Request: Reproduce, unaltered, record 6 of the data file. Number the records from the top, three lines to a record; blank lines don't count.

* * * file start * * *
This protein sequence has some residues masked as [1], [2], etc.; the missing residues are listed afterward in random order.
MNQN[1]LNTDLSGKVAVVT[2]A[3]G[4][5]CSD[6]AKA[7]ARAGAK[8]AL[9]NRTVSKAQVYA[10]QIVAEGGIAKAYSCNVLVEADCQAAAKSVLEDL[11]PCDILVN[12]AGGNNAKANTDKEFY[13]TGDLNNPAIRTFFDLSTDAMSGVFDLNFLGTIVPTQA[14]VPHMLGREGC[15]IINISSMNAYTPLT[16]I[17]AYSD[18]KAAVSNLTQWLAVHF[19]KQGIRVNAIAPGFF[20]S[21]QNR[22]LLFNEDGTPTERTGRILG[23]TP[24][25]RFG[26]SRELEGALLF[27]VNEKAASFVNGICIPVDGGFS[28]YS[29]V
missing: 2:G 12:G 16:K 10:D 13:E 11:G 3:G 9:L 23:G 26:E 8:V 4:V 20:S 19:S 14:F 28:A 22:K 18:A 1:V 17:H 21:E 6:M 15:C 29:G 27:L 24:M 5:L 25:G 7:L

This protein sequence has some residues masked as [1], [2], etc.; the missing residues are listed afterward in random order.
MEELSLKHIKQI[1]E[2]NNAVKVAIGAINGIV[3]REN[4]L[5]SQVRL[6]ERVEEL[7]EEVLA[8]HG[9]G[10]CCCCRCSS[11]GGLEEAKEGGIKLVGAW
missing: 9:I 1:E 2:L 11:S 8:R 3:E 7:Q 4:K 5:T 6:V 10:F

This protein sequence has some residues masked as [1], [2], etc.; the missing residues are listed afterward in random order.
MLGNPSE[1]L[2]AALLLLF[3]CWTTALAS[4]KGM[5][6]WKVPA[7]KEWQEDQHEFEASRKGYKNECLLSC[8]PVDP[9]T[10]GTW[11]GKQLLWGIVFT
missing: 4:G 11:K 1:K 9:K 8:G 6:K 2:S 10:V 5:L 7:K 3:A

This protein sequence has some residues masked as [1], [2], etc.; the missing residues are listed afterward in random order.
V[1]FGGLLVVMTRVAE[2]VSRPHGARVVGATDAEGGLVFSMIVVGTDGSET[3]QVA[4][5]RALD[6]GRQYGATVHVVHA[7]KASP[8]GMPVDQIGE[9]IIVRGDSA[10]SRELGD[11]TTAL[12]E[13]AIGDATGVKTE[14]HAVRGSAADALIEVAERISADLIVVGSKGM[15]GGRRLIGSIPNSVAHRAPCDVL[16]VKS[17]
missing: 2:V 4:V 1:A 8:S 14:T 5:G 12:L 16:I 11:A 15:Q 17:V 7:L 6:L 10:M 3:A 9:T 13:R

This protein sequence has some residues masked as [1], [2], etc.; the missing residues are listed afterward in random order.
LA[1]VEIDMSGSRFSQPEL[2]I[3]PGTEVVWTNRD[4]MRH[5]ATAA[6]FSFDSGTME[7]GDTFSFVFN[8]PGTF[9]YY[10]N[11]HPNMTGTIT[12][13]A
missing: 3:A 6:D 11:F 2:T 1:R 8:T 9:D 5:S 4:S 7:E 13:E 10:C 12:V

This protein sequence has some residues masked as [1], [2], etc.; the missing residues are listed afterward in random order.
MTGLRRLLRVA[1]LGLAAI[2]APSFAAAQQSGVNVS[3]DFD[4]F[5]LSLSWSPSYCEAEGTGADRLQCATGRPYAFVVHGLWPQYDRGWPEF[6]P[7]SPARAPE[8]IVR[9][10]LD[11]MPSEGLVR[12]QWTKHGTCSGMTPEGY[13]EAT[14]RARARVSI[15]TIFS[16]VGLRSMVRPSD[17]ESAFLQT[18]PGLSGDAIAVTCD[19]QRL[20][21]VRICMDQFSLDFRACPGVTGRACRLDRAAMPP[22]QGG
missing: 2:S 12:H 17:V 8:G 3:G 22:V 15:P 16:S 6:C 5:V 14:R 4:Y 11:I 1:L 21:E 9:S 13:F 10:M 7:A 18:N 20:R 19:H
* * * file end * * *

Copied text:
This protein sequence has some residues masked as [1], [2], etc.; the missing residues are listed afterward in random order.
MTGLRRLLRVA[1]LGLAAI[2]APSFAAAQQSGVNVS[3]DFD[4]F[5]LSLSWSPSYCEAEGTGADRLQCATGRPYAFVVHGLWPQYDRGWPEF[6]P[7]SPARAPE[8]IVR[9][10]LD[11]MPSEGLVR[12]QWTKHGTCSGMTPEGY[13]EAT[14]RARARVSI[15]TIFS[16]VGLRSMVRPSD[17]ESAFLQT[18]PGLSGDAIAVTCD[19]QRL[20][21]VRICMDQFSLDFRACPGVTGRACRLDRAAMPP[22]QGG
missing: 2:S 12:H 17:V 8:G 3:G 22:V 15:P 16:S 6:C 5:V 14:R 4:Y 11:I 1:L 21:E 9:S 13:F 10:M 7:A 18:N 20:R 19:H